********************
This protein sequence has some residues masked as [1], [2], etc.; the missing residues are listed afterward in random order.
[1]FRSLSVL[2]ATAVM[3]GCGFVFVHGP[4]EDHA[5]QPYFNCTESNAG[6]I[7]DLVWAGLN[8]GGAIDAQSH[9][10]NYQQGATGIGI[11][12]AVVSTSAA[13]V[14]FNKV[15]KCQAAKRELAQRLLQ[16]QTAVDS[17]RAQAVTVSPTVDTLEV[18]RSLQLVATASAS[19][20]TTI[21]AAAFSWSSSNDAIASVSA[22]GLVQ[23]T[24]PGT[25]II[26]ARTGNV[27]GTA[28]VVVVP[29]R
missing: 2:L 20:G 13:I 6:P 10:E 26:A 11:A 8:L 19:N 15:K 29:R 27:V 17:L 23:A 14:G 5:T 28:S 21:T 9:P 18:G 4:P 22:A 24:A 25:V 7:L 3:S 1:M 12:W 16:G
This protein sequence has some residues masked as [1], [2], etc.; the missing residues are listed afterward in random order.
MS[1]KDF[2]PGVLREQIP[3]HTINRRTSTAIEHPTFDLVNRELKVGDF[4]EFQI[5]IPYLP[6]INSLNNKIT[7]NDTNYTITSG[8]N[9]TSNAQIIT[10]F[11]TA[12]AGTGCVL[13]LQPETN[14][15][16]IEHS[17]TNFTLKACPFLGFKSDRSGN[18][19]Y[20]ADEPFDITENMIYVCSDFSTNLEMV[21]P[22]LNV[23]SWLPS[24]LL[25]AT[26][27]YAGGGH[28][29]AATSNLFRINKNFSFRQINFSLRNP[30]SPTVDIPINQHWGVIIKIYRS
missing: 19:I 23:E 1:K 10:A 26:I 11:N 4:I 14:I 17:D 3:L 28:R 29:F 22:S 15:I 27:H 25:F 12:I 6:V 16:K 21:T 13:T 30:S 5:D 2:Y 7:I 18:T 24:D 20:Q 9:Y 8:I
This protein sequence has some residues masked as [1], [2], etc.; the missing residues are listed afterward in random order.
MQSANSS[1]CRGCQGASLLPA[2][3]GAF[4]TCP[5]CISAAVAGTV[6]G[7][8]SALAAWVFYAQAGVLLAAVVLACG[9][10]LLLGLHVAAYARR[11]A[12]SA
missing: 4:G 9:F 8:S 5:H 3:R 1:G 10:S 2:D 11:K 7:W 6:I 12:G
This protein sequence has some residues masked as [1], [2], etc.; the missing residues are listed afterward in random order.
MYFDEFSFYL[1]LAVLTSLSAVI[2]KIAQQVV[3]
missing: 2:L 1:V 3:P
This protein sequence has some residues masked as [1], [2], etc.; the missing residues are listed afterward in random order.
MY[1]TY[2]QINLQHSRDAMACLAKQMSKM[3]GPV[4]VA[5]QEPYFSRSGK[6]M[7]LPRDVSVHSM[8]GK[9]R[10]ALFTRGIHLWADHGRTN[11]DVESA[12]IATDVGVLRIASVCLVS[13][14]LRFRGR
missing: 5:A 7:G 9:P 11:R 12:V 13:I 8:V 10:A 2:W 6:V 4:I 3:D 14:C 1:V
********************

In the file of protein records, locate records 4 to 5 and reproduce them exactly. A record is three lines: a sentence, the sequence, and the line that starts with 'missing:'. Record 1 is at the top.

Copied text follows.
This protein sequence has some residues masked as [1], [2], etc.; the missing residues are listed afterward in random order.
MYFDEFSFYL[1]LAVLTSLSAVI[2]KIAQQVV[3]
missing: 2:L 1:V 3:P
This protein sequence has some residues masked as [1], [2], etc.; the missing residues are listed afterward in random order.
MY[1]TY[2]QINLQHSRDAMACLAKQMSKM[3]GPV[4]VA[5]QEPYFSRSGK[6]M[7]LPRDVSVHSM[8]GK[9]R[10]ALFTRGIHLWADHGRTN[11]DVESA[12]IATDVGVLRIASVCLVS[13][14]LRFRGR
missing: 5:A 7:G 9:P 11:R 12:V 13:I 8:V 10:A 2:W 6:V 4:I 3:D 14:C 1:V